Wine on screen: making it pay

poster Wine Masters Italy klein.jpg

Nobody can complain that wine is being underrepresented on screen these days. Wine experts appear regularly on on Saturday Kitchen (BBC) Saturday Morning (ITV) and Sunday Brunch (Channel 4), we’ve had (ostensibly) wine-themed feature films such as Wine Country on Netflix and there have been several documentaries too: films such as Sour Grapes, Our Blood Is Wine and Wine Calling, and series such as The Wine Show, The Three Drinkers, and Wine Masters.

The question is how they make money. Or indeed if they make money.

The three documentaries series mentioned above have three different finance models. The Wine Show was produced by an independent production company, requiring upfront capital, and then sold to various networks around the world. They also have partnerships with Vacuvin and Winerist, which presumably have some kind of financial benefit. Producing a series with no advance commission is fairly high risk in terms of the investment needed, but it presumably paid off well enough for them to produce a second series - and there is healthy speculation about a third series. Another revenue source has been a partnership with Celebrity Cruises.

The Three Drinkers has a very different model. The first series focused on Scotch Whisky, and is primarily distributed via Amazon Prime. Since then, The Three Drinkers has become a brand in its own right, offering both consumer-facing products (an online magazine, whisky tours) and trade services (video production, brand ambassadorship, live events). The original series was at least partially funded by distilleries paying to feature in each episode, much like the advertorial content that has become an essential model for print media, but the ongoing business strategy seems to be focusing on establishing the brand and developing multiple income streams.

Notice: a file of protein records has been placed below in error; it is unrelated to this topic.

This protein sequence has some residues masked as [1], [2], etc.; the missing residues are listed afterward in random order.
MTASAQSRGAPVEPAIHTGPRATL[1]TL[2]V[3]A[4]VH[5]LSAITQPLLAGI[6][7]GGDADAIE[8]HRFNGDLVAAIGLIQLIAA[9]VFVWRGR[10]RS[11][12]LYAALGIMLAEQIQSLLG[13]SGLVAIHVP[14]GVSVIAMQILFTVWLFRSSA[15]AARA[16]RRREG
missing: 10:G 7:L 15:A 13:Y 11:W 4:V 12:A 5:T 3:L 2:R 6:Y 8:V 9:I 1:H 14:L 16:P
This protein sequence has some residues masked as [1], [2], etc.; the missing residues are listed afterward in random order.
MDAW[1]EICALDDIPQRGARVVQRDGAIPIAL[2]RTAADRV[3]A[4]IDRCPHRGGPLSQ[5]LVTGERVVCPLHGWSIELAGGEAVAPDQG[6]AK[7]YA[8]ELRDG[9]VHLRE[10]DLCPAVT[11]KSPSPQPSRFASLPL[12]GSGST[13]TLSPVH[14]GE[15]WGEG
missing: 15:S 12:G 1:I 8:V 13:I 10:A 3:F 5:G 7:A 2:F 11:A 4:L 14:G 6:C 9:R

A third addition to wine on screen is the documentary series Wine Masters. The second series of this, focusing on Italy, has just been released, and I appear in it (disclosure: I was paid by the production company for this work). The director and producer is a wine lover whose career in film and music has allowed him to finance the production of this series, which involves high-specification cinematography shot on location at famous vineyards across several seasons, as well as an original orchestral soundtrack. Each episode features one iconic producer - Gaja for Piedmont and Antinori for Tuscany, etc - none of whom paid for their appearance. The result is a insightful and cinematic series offering the kind of detail designed to appeal to highly engaged wine lovers.


This doesn’t come cheap, however. The show is available via their own website, as well as via Vimeo, iTunes, Amazon and Google Play. Renting one 40-minute episode for 48 hours costs €5.99, while a complete series costs between €24.99 and £35.99 depending on platform and duration preferred. A third series of Wine Masters is already in production, so there is evidently a lot of faith (and investment) behind this model.

While making money from wine communication is generally considered a very difficult thing, these different approaches show that the sector has some innovative and healthy approaches to getting wine on screen - and long may that continue.